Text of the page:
Gift #235: Les Miserables

This week I finally got the chance to see Les Mis at the theater.  It’s such a weight of glory that I didn’t want to blog about it until I’d had time to savor the experience.  I love this story for many reasons, but largely because it showcases the beauty of God’s grace to show up in the least expected places.  In the slums of France, in prisons, in pursuit, in student-led revolutions, in love, and in death, graces flows through the storyline, touching the lives of everyone with life-altering consequences.  The backdrop of the story is full of desperation and darkness; watching the characters struggle against these circumstances is difficult and heartbreaking because it feels that their sacrifices are in vain, but little glimmers of hope are seen in the love that is expressed throughout the story.  They remind me that to have fully lived, I need to fight to the end like they did – fight for joy, for hope, for the end of suffering and oppression, for the defeat of evil.  That is my role as a child of God – to work every day to bring heaven a bit closer to earth. 

Those drops of hope surge until the end they become a flowing river.   As Valjean crosses from this life to the next, we catch a glimpse of how life is viewed from the eternal perspective.  The gates of heaven open and all those that had died in the story are there to greet us and they sing these words of encouragement and hope.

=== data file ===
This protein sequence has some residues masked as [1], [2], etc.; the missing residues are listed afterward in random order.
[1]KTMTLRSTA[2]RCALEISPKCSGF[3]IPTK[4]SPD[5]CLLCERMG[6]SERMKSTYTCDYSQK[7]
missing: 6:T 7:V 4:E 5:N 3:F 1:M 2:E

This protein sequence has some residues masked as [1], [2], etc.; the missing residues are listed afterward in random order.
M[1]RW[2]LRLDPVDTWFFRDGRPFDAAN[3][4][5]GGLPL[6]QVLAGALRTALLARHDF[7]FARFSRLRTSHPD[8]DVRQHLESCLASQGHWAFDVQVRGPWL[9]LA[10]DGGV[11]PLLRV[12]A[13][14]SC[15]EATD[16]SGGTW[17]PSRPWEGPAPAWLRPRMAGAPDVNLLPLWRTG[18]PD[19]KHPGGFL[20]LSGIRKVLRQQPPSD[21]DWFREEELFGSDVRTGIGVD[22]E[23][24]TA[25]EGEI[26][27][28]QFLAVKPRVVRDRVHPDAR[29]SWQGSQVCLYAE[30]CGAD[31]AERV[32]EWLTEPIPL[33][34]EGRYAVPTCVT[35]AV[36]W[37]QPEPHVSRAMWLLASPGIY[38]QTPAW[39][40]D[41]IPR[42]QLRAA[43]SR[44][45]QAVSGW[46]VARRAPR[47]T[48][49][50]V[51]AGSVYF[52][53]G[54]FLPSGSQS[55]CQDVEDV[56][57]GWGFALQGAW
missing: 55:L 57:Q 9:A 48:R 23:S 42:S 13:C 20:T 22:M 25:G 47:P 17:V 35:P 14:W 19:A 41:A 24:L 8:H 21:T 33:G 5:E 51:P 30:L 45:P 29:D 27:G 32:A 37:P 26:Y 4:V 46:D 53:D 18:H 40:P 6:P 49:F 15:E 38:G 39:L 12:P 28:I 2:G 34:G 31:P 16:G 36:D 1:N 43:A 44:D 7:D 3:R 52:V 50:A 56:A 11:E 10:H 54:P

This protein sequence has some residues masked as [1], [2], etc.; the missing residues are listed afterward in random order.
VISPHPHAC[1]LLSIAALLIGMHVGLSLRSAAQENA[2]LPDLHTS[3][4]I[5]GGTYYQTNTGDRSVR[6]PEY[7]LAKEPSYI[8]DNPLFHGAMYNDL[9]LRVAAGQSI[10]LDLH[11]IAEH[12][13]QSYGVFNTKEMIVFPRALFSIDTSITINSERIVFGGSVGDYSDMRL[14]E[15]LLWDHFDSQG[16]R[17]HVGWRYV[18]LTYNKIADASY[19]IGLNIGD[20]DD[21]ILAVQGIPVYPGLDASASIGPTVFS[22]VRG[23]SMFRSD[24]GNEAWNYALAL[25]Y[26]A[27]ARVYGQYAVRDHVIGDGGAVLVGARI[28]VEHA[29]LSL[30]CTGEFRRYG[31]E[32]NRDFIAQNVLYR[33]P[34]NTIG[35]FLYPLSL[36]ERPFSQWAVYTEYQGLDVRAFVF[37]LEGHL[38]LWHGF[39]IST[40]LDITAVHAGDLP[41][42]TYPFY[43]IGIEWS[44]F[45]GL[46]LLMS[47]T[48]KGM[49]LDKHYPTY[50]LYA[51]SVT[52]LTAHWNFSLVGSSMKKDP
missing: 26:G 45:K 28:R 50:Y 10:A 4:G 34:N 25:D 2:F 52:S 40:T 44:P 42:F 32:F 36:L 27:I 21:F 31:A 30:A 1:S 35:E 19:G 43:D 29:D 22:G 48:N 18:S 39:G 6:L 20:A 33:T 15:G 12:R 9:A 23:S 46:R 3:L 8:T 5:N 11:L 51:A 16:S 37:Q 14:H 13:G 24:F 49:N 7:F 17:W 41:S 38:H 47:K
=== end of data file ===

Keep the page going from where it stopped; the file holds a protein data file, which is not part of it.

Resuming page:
Do you hear the people sing?
Lost in the valley of the night
It is the music of a people
Who are moving toward the light
For the wretched of the earth
There is a flame that never dies
Even the darkest night will end
And the sun will rise
They will live again in freedom
In the garden of the Lord.
They will walk behind the plowshare
They will put away the sword.
Their chains shall be broken
And all men will have their reward.
Who will join in our crusade?
Who will be strong and stand with me?
Somewhere beyond the barricade
Is there a world you long to see
Do you hear the people sing?
Say do you hear those distant drums?
It is the music that they bring when tomorrow comes.

The words are reminiscent of the biblical promise in the book of Isaiah that fortell the coming day when a new heaven and earth, cleansed of sin, will be restored to us.  The garden of the Lord will be renewed and God will make His home with us and will wipe all tears from our eyes.  A new world is coming, and tomorrow brings us one day closer.

Blessings to you,


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